Since we find part of the trial court's decision erroneous, we must determine whether the grant of the summary judgment motion was appropriate on other grounds. Notwithstanding this error, we will uphold the lower court's decision if the determination is in fact the right result. See Baybutt Construction Corp. v. Commercial Union Insurance, 455 A.2d 914, 917 (Me. 1983); Allstate Ins. Co. v. Lyons, 400 A.2d 349, 352 (Me. 1979).

A careful reading of the complaint reveals that all of Procise's claims stem from the handling of his injury claim as a claim for disability unrelated to his employment rather than as a claim for worker's compensation for a work related injury. Additionally, Procise admits in his brief before this Court that all of his claims arise under the Workers' Compensation Act.

On October 27, 1977, Procise filed a Petition for Award of Compensation with the Workers' Compensation Commission. On April 11, 1980, the Commission approved a lump sum settlement between Procise and General Electric. Section 71 of 39 M.R.S.A. provided in 1980 that

Such petition may be granted where it is shown to the satisfaction of the commission that the payment of a lump sum in lieu of future weekly payments, or as an agreed compromise settlement of a disputed claim, will be for the best interests of the person or persons receiving or claiming such compensation,. . . . (Emphasis added).

Upon payment of any lump sum approved by the commission, the employer shall be discharged from all further liability on account of said injury or death and be entitled to a duly executed release; upon filing which, or other due proof of payment, the liability of such employer under any agreement, award or decree shall be discharged of record, and the employee accepting the Lump Sum Settlement shall receive no further compensation or other benefits on account of said injury.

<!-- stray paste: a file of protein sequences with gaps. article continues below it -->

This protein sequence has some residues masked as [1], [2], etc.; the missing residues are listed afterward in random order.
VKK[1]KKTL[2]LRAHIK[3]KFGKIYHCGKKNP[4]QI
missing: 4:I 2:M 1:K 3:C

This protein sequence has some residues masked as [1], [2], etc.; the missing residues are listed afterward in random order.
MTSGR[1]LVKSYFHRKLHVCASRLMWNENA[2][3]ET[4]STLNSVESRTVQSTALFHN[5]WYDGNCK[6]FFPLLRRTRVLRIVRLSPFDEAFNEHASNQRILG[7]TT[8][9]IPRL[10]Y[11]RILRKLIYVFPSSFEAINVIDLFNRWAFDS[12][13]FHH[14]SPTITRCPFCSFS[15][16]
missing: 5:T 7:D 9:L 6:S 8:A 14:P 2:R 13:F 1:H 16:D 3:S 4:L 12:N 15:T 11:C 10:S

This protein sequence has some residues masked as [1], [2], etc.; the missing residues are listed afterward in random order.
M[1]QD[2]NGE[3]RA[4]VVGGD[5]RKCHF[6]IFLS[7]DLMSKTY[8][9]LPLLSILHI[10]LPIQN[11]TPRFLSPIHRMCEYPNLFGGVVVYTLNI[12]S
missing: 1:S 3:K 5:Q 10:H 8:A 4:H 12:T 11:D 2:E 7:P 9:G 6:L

No evidence exists in the record to indicate that the settlement was not paid. Section 102 of the Workers' Compensation Act details a specific procedure by which a compensation agreement may be set aside.3 Such agreements remain valid and enforceable until set aside by this procedure. Cannon v. Folsom, 401 A.2d 997, 999 (Me. 1979). Additionally, section 28 of 39 M.R.S.A. states that "[a]n employee of an employer, who shall have secured the payment of compensation as provided in sections 21 to 27 shall be held to have waived his right of action at common law to recover damages for the injuries sustained by him. . . ." To the extent that any of Procise's claims against any of the defendants are included under this provision, Procise has waived his right to pursue any of these common law actions by accepting the Lump Sum Settlement.